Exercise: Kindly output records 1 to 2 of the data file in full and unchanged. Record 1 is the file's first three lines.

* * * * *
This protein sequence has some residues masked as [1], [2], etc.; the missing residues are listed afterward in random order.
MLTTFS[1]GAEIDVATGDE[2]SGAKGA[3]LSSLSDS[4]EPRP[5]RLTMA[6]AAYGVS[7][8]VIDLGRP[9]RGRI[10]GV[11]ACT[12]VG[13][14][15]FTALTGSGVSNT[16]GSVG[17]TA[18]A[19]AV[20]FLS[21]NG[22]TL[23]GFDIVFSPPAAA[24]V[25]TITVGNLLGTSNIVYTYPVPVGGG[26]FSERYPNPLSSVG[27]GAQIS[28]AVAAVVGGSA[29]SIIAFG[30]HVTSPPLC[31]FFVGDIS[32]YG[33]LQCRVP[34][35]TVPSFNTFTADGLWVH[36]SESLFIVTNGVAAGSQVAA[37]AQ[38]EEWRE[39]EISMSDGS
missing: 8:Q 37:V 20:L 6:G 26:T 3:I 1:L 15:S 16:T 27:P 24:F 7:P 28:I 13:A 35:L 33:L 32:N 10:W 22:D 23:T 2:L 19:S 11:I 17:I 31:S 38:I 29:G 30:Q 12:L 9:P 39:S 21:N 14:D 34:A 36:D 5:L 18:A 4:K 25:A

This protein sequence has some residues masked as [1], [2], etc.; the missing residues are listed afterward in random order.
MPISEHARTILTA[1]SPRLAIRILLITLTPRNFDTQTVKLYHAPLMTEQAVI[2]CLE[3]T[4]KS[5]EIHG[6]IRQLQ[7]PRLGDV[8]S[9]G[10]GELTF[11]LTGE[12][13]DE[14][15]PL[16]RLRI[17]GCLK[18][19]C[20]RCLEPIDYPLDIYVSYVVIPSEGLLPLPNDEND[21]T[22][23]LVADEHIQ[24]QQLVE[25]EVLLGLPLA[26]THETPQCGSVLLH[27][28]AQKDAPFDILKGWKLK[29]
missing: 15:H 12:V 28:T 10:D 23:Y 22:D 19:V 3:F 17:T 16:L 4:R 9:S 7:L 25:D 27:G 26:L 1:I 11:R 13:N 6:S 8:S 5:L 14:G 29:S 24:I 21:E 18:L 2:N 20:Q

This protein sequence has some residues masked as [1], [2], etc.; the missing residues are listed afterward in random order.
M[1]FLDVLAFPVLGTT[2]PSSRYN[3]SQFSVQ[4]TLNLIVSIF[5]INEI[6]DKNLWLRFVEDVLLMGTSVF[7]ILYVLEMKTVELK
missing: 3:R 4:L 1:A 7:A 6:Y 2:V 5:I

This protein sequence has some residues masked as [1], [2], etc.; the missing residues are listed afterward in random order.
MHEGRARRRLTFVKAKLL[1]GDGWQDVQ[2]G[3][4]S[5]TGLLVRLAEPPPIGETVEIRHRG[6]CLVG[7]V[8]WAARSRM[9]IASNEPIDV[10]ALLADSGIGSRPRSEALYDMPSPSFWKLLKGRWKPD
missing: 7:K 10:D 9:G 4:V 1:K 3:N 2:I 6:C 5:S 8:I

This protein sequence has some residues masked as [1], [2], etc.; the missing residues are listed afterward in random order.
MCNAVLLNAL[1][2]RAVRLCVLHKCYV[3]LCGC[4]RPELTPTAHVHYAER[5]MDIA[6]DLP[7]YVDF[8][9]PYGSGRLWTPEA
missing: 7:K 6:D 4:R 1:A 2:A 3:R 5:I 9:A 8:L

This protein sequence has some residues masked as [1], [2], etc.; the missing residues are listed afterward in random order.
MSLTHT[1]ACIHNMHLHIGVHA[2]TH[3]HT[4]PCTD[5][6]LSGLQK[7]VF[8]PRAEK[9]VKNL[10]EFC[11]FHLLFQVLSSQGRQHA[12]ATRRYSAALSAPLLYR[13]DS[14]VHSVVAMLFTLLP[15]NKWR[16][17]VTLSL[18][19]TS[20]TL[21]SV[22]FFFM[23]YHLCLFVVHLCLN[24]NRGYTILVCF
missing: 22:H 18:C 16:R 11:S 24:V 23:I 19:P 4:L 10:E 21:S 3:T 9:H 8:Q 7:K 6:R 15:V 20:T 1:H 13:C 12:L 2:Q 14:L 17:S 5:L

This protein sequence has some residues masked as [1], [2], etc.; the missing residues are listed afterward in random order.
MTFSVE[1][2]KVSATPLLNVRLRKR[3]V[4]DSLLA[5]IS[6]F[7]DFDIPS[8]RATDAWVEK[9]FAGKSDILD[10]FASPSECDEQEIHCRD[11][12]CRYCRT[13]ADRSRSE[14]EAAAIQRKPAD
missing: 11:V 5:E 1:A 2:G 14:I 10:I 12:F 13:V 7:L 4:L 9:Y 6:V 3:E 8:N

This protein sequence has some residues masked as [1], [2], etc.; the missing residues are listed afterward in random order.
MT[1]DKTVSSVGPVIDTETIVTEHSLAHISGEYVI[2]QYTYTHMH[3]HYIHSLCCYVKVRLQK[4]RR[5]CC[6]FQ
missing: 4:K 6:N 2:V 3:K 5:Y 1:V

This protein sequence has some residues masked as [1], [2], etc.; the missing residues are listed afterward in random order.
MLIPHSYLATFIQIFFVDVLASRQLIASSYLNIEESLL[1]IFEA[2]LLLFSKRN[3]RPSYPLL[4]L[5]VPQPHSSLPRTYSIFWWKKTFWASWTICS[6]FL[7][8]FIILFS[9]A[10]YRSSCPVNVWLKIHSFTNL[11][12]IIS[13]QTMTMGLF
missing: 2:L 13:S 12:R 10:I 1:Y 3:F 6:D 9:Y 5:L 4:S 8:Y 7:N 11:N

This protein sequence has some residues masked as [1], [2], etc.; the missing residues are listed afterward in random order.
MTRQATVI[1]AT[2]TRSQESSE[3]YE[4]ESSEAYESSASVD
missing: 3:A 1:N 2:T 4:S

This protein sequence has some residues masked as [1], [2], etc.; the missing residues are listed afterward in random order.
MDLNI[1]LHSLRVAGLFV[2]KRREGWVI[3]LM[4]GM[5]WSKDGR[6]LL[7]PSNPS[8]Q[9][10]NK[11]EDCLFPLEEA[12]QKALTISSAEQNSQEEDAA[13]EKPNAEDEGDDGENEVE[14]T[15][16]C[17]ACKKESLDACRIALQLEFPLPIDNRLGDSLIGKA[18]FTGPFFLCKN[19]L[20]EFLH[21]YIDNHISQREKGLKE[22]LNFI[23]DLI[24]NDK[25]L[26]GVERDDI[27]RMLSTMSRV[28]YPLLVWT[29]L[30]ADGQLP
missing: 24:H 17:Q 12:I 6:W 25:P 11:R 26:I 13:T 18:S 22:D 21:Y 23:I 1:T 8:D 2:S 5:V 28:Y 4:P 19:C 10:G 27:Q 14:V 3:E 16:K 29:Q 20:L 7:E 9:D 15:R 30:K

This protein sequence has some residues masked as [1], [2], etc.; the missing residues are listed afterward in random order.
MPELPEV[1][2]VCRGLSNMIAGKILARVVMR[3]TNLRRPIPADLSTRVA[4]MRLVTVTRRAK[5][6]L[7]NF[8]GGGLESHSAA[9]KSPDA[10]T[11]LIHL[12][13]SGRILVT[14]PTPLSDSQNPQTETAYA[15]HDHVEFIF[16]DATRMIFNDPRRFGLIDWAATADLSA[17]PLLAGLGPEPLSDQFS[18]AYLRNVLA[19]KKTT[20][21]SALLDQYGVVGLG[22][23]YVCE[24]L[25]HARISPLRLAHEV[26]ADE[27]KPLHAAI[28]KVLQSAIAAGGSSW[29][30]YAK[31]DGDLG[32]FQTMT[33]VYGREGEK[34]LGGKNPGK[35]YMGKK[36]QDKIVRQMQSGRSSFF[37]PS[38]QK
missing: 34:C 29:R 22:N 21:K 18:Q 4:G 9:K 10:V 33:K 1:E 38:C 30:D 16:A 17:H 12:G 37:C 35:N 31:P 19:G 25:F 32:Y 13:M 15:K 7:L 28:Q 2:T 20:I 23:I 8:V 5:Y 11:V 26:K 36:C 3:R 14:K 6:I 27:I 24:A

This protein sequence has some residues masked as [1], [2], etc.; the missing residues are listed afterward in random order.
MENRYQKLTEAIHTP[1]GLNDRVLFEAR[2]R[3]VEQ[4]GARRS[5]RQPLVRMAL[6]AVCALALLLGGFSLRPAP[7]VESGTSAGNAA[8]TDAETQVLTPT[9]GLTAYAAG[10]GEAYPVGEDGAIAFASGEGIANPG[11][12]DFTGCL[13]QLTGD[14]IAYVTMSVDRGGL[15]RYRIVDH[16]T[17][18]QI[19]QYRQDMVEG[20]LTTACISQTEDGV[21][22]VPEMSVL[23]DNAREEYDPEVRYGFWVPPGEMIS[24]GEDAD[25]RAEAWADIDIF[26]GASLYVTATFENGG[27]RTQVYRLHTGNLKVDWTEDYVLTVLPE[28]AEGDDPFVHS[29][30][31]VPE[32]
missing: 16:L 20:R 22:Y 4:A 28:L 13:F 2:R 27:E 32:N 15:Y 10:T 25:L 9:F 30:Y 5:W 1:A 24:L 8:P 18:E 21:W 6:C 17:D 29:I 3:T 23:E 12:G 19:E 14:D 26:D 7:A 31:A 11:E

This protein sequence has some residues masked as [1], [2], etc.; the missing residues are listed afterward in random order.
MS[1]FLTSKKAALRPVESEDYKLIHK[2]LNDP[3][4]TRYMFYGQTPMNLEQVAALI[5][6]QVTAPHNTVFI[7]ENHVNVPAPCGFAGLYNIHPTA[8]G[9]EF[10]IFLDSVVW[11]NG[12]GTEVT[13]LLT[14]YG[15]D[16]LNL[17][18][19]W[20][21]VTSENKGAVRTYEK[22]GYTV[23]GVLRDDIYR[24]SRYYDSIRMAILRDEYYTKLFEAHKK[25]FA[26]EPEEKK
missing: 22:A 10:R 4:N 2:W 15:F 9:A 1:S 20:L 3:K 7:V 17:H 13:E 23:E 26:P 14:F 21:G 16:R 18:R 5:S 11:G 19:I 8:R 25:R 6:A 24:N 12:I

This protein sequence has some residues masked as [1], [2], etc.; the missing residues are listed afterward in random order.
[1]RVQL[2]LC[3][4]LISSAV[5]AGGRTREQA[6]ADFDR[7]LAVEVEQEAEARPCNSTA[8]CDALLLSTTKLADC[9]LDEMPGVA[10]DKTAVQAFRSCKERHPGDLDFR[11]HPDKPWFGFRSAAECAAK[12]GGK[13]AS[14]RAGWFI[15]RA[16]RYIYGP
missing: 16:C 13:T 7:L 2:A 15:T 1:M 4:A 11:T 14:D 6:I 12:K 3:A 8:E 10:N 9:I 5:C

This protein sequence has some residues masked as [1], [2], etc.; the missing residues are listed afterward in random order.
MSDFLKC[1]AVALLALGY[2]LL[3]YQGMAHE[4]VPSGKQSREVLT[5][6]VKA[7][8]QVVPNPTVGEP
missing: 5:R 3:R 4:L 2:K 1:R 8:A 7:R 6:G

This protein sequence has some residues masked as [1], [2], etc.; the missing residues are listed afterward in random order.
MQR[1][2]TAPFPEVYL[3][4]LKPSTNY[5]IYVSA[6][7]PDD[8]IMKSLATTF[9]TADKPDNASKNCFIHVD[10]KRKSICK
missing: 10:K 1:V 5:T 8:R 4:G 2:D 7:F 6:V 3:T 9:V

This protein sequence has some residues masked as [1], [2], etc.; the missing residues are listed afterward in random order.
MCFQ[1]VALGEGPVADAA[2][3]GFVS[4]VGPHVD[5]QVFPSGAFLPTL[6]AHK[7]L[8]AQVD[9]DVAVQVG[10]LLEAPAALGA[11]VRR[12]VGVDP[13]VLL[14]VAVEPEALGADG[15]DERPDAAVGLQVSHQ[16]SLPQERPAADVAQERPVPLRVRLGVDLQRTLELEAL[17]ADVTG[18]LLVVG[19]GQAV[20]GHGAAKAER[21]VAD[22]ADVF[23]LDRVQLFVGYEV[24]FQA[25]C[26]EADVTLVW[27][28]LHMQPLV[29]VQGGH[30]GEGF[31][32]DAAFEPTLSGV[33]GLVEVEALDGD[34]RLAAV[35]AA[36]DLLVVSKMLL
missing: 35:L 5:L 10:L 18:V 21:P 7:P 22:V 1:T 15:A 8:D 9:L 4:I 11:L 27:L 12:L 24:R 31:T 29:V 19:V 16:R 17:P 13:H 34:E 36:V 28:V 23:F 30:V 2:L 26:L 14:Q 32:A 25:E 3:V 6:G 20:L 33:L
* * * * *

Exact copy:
This protein sequence has some residues masked as [1], [2], etc.; the missing residues are listed afterward in random order.
MLTTFS[1]GAEIDVATGDE[2]SGAKGA[3]LSSLSDS[4]EPRP[5]RLTMA[6]AAYGVS[7][8]VIDLGRP[9]RGRI[10]GV[11]ACT[12]VG[13][14][15]FTALTGSGVSNT[16]GSVG[17]TA[18]A[19]AV[20]FLS[21]NG[22]TL[23]GFDIVFSPPAAA[24]V[25]TITVGNLLGTSNIVYTYPVPVGGG[26]FSERYPNPLSSVG[27]GAQIS[28]AVAAVVGGSA[29]SIIAFG[30]HVTSPPLC[31]FFVGDIS[32]YG[33]LQCRVP[34][35]TVPSFNTFTADGLWVH[36]SESLFIVTNGVAAGSQVAA[37]AQ[38]EEWRE[39]EISMSDGS
missing: 8:Q 37:V 20:L 6:G 26:T 3:I 1:L 15:S 16:T 27:P 24:F 7:P 28:I 13:A 35:L 33:L 32:N 10:W 22:D 23:T 2:L 19:S 11:I 17:I 31:S 38:I 29:G 30:Q 12:L 9:P 39:S 21:N 14:D 34:A 36:D 5:L 18:A 4:K 25:A

This protein sequence has some residues masked as [1], [2], etc.; the missing residues are listed afterward in random order.
MPISEHARTILTA[1]SPRLAIRILLITLTPRNFDTQTVKLYHAPLMTEQAVI[2]CLE[3]T[4]KS[5]EIHG[6]IRQLQ[7]PRLGDV[8]S[9]G[10]GELTF[11]LTGE[12][13]DE[14][15]PL[16]RLRI[17]GCLK[18][19]C[20]RCLEPIDYPLDIYVSYVVIPSEGLLPLPNDEND[21]T[22][23]LVADEHIQ[24]QQLVE[25]EVLLGLPLA[26]THETPQCGSVLLH[27][28]AQKDAPFDILKGWKLK[29]
missing: 15:H 12:V 28:T 10:D 23:Y 22:D 19:V 3:F 17:T 16:L 4:R 9:S 7:L 25:D 27:G 26:L 1:I 11:R 13:N 6:S 8:S 5:L 14:G 29:S 24:I 21:E 18:L 2:N 20:Q